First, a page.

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Press Group Criticizes Restrictions

August 18, 1998

SAN JOSE, Costa Rica (AP) _ A number of Western Hemisphere nations have long restricted press freedoms with vaguely worded criminal codes and favoritism, said journalists and lawyers meeting here.

``Freedom of the press is the preserver of all other individual freedoms,″ said Danilo Arbilla of Uruguay, coordinator of the Chapultepec Conference, organized by the Inter American Press Association, a hemisphere-wide group of newspaper editors and publishers.

The conference, which began Monday, was called to ratify the Chapultepec Declaration of 1994, which outlined 10 basic principles in the defense of the freedom of expression and freedom of the press throughout the Americas.

The IAPA wants the Chapultepec declaration to become an official document of the Organization of American States, and for its substance to be adopted by countries in the region.

Costa Rican President Miguel Angel Rodriguez, who spoke at the IAPA’s inaugural session, became the 17th president to sign the declaration and commit to it.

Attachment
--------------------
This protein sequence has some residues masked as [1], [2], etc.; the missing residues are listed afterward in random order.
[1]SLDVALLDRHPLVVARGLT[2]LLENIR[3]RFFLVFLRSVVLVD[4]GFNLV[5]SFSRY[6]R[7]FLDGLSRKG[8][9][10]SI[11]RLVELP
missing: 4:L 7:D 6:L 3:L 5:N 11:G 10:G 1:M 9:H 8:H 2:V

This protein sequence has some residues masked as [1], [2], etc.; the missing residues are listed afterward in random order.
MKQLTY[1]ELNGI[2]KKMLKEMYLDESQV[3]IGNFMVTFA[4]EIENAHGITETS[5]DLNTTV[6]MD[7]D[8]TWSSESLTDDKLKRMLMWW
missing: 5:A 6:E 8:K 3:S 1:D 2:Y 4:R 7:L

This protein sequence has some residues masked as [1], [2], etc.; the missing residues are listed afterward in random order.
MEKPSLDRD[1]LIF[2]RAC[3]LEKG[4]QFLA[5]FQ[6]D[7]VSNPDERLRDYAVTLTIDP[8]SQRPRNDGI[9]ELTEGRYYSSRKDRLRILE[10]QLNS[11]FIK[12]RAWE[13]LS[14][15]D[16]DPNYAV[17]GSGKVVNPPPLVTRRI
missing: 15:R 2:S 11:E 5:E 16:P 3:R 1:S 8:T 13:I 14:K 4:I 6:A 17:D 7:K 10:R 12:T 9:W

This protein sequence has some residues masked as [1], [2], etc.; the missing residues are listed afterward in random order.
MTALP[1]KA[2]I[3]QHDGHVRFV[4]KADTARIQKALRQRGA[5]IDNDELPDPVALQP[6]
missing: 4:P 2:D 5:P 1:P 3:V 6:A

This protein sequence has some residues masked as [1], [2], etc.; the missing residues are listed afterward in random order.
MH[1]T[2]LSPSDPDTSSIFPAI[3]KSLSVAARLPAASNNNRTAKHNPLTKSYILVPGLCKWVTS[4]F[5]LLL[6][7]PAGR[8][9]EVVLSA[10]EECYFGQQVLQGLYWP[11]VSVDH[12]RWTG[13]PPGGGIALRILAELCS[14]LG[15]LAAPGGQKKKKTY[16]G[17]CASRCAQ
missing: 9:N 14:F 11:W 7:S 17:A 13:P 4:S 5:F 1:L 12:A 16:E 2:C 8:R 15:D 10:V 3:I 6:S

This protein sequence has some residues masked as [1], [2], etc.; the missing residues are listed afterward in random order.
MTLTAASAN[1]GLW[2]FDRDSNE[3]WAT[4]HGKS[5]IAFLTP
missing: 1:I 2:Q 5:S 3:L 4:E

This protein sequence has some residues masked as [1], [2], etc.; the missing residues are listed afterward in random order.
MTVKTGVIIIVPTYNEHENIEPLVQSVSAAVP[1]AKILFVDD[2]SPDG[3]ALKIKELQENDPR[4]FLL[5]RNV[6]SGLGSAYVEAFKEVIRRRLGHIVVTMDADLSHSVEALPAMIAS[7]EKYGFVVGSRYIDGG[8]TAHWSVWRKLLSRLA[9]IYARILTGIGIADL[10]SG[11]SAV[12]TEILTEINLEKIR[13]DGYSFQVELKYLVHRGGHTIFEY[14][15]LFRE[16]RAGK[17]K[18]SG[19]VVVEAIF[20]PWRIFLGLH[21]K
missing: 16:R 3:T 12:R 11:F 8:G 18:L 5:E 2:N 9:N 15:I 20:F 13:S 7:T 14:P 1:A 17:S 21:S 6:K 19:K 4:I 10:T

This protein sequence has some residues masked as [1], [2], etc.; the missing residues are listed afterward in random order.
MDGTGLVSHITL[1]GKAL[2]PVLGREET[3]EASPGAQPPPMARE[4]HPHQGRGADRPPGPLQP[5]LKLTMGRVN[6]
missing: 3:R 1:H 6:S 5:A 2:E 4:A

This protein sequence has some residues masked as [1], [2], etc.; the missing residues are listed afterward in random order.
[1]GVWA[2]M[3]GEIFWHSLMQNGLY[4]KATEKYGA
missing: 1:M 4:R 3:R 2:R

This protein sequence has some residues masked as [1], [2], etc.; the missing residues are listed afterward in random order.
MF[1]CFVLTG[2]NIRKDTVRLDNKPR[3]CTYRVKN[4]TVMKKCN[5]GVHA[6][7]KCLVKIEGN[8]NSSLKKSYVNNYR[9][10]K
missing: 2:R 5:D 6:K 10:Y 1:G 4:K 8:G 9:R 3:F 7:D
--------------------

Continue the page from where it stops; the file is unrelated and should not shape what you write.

However, despite such verbal support, many countries retain old press laws with criminal penalties, including jail time, even in cases where there is no malice, said Rudy Gonzalez, director of Ultima Hora of Santo Domingo.

``Dictatorships in Latin America fell, but their press laws are still in effect,″ Arbilla said.

Attorney Jairo Lanao said most press laws fail to clearly define ``privacy, intimacy, private life or self-image,″ making it difficult for journalists to publish material that could be construed as violating any of those concepts.

``This gives the judges a lot of discretionary power,″ Lanao said.

The laws, Lanao said, also do not recognize the right to access to information. Or they recognize it in theory, but not in practice.

Other codes hinder the press by restricting the distribution of newsprint, or through favoritism in granting broadcast licenses and official advertising.

A report presented by Lanao cited Chile, Colombia, El Salvador, the United States, Nicaragua, Peru, Brazil, Mexico, Argentina, Bolivia and Canada as countries with restrictions on press freedom.

In the United States, the report noted, a judge can decide whether to allow journalists into a courtroom. In Canada, a law says that even a picture cannot be published by a newspaper without the consent of those in it, the report said.

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